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  #1  
Old 10-26-2012, 07:04 PM
dinho75 dinho75 is offline
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Failure to eject problem

I recently acquired a C series that I got a chance to shoot today. I am having a failure to eject every fourth round. I am using a mecgar 10 rd mag and it happens when I load 5 rds as well as when I fully load the mag. Is this due to the mag or the pistol?
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  #2  
Old 10-26-2012, 07:29 PM
Patrick Kelly Patrick Kelly is offline
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I'd start with the extractor first. Failures to eject are *usually* related to the extractor or ejector. Remove the extractor and check the condition of its hook, give it a good cleaning and while you're at it, replace the extractor spring.
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  #3  
Old 10-26-2012, 07:31 PM
Burgs Burgs is offline
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Agreed.
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  #4  
Old 10-26-2012, 08:08 PM
dinho75 dinho75 is offline
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Agreed.
Thanks fellas.
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  #5  
Old 10-26-2012, 09:32 PM
CWarner CWarner is offline
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..........
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  #6  
Old 10-26-2012, 11:01 PM
Burgs Burgs is offline
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Dinho75,

You only have one mag?
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  #7  
Old 10-26-2012, 11:15 PM
Burgs Burgs is offline
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Whenever CW does the " ........... " thing, I always wonder if that's good or bad.
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  #8  
Old 10-27-2012, 04:30 AM
chuntaro chuntaro is offline
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I think it means he drove as fast as he could and was late to the party.
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  #9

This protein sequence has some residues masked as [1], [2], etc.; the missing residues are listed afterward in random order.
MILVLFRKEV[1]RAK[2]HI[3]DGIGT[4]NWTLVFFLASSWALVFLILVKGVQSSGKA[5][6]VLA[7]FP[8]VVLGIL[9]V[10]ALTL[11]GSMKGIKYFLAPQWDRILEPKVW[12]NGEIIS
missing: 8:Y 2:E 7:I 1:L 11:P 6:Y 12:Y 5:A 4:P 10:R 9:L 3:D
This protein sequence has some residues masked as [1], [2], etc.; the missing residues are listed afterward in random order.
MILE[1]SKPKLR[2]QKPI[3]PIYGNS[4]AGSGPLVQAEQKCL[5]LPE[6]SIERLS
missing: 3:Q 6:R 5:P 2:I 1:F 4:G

Old 10-27-2012, 10:02 AM
iim1awh iim1awh is offline
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Fighting the same problem with my dads FM 90, eliminated mags as the issue, just received a new set of wolf springs for it so we will start with replacing the extractor spring to see it that corrects the issue, if not the. I am leaning towards replacing the extractor.
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  #10  
Old 10-27-2012, 10:02 AM
boba fett boba fett is offline
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Are you using factory ammo?
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  #11  
Old 10-27-2012, 10:22 AM
Burgs Burgs is offline
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iim1ahw,

Start with the extractor spring first if you have to. In my Hi Powers and in those of several of my friends, Wolf recoil springs caused problems with feeding and ejecting and made working HPs inoperable. I would avoid Wolf springs altogether and stick to Browning springs, which are a known quantity. It looks to me that the Wolf HP springs are either outright bad, or they are putting the wrong springs in the bags.
I also had the same problem with Wolf springs in my CZ-75.

If you insist on using Wolf springs, I'd try the extractor repair first to see if that works, because if you introduce bad springs into the equation, you're likely to end up with a pistol with multiple issues that need fixing instead of just whatever you have now.

Good Luck!
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  #12  
Old 10-27-2012, 10:44 AM
CWarner CWarner is offline
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Quote:
Originally Posted by chuntaro View Post